He undertook his first university studies in theology at Edinburgh and later Berlin, although he did not earn degrees from either institution. In 1850 he enrolled in the Theological College of the Union in Glasgow and was ordained to the Evangelical Union pastorate in Bathgate three years later.

Herbert Henry Farmer

Professor of Divinity, Cambridge
1892 to 1981

Herbert Henry Farmer was born in Highbury London on 27 November 1892 the youngest of William Charles Farmer and Mary Ann Buck’s four sons. Though he was from a working-class family (his father was a journeyman cabinetmaker) Herbert's early academic proclivities at Owen's School in Islington earned him a scholarship to Peterhouse Cambridge where he read for the moral sciences tripos and graduated first class in 1914. A pacifist and conscientious objector Farmer chose to work at a farm at Histon near Cambridge rather than entering the armed services during the First World War.

Lewis Richard Farnell

Rector of Exeter College and Vice Chancellor of the University of Oxford
1859 to 1934

Lewis Richard Farnell was born in Salisbury in 1856, educated at the City of London School and thereafter at Exeter College, Oxford. He graduated from Exeter a classical scholar in 1874 and obtained a first class in literae humaniores in 1878.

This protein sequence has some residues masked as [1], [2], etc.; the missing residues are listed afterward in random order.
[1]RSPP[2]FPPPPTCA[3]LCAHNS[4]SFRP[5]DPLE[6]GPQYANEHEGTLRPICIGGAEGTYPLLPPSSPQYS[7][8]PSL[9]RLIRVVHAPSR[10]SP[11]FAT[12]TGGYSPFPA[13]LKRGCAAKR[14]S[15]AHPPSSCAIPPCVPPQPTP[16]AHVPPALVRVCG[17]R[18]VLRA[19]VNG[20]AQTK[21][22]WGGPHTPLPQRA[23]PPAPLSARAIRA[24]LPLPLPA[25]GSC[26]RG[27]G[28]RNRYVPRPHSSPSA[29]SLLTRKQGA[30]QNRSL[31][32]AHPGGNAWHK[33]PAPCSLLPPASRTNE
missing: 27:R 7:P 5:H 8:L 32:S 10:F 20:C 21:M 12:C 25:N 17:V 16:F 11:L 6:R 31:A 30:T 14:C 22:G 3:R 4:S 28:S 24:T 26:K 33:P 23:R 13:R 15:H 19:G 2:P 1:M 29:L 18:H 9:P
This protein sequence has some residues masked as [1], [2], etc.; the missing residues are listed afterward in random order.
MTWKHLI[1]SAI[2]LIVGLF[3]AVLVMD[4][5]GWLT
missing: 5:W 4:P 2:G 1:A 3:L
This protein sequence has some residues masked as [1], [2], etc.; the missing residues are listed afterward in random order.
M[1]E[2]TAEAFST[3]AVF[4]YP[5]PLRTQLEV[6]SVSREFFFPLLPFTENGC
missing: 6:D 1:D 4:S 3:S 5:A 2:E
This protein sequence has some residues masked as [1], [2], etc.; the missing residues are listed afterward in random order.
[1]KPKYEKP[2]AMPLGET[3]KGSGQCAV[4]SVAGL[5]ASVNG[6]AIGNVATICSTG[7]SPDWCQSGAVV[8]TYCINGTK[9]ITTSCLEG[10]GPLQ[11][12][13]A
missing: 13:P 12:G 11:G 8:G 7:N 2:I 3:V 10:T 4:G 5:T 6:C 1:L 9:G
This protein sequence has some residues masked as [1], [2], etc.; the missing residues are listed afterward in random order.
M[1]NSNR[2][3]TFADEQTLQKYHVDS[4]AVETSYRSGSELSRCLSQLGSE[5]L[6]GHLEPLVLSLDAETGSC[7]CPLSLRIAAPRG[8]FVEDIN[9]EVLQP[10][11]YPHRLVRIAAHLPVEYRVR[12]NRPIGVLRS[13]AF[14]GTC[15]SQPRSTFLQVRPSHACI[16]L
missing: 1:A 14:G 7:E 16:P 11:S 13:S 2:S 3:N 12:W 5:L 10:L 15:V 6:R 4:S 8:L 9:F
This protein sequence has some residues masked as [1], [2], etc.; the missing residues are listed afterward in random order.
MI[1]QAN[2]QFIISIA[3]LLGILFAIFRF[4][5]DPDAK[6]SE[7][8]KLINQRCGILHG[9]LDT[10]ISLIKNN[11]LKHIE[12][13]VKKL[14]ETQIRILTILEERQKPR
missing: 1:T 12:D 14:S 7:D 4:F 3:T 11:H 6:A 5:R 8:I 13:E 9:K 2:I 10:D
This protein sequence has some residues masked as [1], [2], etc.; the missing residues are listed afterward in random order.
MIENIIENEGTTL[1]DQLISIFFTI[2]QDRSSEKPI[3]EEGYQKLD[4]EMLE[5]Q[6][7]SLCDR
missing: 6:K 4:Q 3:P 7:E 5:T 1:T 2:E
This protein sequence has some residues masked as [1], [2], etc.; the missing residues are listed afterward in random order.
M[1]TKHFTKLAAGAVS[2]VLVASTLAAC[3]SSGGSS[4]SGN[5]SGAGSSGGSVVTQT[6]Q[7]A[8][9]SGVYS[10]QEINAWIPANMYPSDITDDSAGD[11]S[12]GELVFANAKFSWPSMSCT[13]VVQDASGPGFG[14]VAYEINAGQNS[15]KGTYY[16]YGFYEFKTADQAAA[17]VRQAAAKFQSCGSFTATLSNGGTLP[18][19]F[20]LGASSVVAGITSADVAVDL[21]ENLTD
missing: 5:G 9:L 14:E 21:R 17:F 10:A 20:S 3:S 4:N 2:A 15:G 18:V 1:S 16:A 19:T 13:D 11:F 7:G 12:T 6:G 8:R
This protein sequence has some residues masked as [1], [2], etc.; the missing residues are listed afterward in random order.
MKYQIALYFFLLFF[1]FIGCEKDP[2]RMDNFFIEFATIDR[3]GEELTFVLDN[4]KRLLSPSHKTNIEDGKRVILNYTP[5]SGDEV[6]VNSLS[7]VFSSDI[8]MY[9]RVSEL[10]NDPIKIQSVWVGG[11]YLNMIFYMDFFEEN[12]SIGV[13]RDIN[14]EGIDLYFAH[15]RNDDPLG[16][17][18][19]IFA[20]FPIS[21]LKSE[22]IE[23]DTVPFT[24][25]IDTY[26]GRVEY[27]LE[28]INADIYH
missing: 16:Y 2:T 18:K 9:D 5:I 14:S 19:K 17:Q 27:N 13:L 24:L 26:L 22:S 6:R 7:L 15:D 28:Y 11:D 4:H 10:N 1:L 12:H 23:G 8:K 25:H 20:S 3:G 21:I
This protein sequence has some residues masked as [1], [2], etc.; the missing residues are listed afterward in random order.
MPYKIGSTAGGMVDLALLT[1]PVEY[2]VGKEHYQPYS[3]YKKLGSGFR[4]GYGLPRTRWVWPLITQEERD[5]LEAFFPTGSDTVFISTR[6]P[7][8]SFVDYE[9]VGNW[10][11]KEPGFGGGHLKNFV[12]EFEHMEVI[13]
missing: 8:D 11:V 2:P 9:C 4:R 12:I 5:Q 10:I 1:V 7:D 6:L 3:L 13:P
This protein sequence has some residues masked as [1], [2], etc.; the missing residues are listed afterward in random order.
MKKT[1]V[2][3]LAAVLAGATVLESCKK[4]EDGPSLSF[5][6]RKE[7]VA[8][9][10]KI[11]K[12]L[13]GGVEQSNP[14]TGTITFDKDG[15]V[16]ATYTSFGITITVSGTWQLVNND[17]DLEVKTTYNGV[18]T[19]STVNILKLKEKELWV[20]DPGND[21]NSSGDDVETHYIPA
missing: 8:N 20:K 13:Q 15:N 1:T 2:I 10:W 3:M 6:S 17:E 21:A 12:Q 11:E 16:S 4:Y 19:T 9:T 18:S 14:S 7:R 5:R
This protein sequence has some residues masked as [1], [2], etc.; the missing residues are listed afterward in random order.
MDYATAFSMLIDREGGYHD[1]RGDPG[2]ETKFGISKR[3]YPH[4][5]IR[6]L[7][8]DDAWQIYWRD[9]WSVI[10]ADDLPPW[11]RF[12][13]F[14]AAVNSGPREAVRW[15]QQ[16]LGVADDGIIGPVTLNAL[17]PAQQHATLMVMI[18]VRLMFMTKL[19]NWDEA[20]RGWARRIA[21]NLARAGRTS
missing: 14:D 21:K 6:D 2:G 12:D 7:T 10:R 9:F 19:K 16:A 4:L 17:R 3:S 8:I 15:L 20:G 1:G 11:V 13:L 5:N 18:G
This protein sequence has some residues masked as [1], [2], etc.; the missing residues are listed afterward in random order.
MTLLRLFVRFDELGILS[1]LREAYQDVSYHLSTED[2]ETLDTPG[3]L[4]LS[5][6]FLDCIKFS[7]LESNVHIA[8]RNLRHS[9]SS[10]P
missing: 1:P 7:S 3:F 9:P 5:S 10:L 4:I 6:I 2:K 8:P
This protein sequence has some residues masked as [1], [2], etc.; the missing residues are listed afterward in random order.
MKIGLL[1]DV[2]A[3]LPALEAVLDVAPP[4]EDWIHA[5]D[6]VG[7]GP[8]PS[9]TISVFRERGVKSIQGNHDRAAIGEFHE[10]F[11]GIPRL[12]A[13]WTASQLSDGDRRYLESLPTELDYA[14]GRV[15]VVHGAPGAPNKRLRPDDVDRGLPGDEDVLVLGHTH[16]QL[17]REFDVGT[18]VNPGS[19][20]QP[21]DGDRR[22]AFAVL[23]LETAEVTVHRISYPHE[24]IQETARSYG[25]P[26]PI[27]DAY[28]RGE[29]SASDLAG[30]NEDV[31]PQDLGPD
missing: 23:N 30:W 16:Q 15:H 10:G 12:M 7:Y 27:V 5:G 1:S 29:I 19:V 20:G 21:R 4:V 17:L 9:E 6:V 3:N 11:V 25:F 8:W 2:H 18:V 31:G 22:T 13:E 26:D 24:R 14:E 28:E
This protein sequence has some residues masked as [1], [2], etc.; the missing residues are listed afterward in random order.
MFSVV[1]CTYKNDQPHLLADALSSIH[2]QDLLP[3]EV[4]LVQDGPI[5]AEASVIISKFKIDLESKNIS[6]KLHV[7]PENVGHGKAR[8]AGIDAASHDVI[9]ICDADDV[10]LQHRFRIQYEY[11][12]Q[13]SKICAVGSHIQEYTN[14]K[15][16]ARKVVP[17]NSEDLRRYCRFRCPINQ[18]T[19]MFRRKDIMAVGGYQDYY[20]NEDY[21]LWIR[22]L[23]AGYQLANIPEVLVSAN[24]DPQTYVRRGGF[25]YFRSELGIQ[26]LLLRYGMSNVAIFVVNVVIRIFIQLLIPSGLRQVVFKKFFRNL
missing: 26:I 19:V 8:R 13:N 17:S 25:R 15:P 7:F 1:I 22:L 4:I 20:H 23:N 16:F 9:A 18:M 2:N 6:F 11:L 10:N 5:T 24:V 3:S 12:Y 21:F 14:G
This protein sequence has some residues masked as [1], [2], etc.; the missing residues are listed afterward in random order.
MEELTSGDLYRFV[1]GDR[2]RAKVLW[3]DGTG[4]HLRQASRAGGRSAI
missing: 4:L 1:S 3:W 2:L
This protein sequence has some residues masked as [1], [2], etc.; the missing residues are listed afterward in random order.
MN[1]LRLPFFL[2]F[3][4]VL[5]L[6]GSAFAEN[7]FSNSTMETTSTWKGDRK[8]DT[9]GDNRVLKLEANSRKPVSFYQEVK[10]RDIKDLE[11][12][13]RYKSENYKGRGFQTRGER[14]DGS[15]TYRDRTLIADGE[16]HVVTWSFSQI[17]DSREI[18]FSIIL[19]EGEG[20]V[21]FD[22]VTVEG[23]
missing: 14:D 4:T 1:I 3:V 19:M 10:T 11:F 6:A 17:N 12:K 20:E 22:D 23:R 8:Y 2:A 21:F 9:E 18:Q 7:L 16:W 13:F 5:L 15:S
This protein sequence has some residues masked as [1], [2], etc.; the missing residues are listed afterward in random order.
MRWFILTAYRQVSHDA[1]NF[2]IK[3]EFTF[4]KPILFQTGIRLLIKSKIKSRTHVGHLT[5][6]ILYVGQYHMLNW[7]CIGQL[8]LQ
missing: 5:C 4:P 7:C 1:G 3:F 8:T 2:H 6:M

Austin Marsden Farrer

Warden, Keble College, Oxford
1904 to 1968

Austin Farrer born in 1904 was ‘the greatest mind produced by the Church of England’ in the twentieth century according to Richard Harries, Bishop of Oxford. The son of Augustus Farrer a lecturer in church history at Regent's Park College London Farrer was educated at St. Paul's School in London. He then went to Oxford where he earned three first-class degrees in classical moderations ‘greats’ (arts and letters) and theology.

David Fergusson

Professor of Divinity and Principal of New College

David Fergusson is a leading Protestant theologian in Scotland, a leader in church and theological education, and the author of many works that focus on modern Reformed theology and issues in science and religion. He serves as principal of New College, University of Edinburgh.

John Niemeyer Findlay

Professor of Philosophy, King's College, University of London
1903 to 1987

John Niemeyer Findlay was born 25 November 1903 in Pretoria, South Africa. He studied classics and philosophy first at the University of Pretoria and then at Balliol College, Oxford, which he attended from 1924 to 1926 as a Rhodes scholar. He then returned to Pretoria to take up a lectureship. He held the post of professor of mental and moral philosophy at the University of Otago New Zealand from 1934 to 1944. He married Aileen Hawthorn in 1941 and the couple had two children.